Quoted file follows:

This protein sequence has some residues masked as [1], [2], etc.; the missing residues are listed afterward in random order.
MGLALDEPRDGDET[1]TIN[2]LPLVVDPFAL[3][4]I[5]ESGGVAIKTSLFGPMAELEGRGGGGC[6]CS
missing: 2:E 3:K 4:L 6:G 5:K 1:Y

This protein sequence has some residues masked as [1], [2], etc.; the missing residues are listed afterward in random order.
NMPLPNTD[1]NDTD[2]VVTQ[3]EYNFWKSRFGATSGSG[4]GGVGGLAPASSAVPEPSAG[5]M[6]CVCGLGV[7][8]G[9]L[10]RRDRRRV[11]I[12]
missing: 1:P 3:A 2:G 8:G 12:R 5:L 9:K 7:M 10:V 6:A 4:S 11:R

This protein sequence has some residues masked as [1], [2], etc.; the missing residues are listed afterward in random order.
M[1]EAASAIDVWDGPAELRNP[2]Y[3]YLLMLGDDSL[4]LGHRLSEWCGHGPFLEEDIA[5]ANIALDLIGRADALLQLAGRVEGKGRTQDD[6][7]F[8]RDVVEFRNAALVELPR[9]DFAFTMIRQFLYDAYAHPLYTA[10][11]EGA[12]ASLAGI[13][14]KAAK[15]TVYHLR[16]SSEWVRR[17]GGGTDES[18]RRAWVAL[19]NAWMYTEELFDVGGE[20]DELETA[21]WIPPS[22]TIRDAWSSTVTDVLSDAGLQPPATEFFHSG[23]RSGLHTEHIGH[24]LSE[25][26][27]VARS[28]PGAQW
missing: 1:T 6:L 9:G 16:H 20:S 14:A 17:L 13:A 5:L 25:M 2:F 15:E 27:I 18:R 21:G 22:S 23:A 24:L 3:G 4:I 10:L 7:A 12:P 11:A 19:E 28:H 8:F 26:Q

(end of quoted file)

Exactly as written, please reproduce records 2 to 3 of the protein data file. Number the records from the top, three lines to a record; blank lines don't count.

This protein sequence has some residues masked as [1], [2], etc.; the missing residues are listed afterward in random order.
NMPLPNTD[1]NDTD[2]VVTQ[3]EYNFWKSRFGATSGSG[4]GGVGGLAPASSAVPEPSAG[5]M[6]CVCGLGV[7][8]G[9]L[10]RRDRRRV[11]I[12]
missing: 1:P 3:A 2:G 8:G 12:R 5:L 9:K 7:M 10:V 6:A 4:S 11:R

This protein sequence has some residues masked as [1], [2], etc.; the missing residues are listed afterward in random order.
M[1]EAASAIDVWDGPAELRNP[2]Y[3]YLLMLGDDSL[4]LGHRLSEWCGHGPFLEEDIA[5]ANIALDLIGRADALLQLAGRVEGKGRTQDD[6][7]F[8]RDVVEFRNAALVELPR[9]DFAFTMIRQFLYDAYAHPLYTA[10][11]EGA[12]ASLAGI[13][14]KAAK[15]TVYHLR[16]SSEWVRR[17]GGGTDES[18]RRAWVAL[19]NAWMYTEELFDVGGE[20]DELETA[21]WIPPS[22]TIRDAWSSTVTDVLSDAGLQPPATEFFHSG[23]RSGLHTEHIGH[24]LSE[25][26][27]VARS[28]PGAQW
missing: 1:T 6:L 9:G 16:H 20:S 14:A 17:L 13:A 5:L 25:M 2:F 15:E 27:I 18:R 21:G 22:S 23:A 24:L 3:G 4:I 10:L 7:A 12:P 11:A 19:E 28:H 8:F 26:Q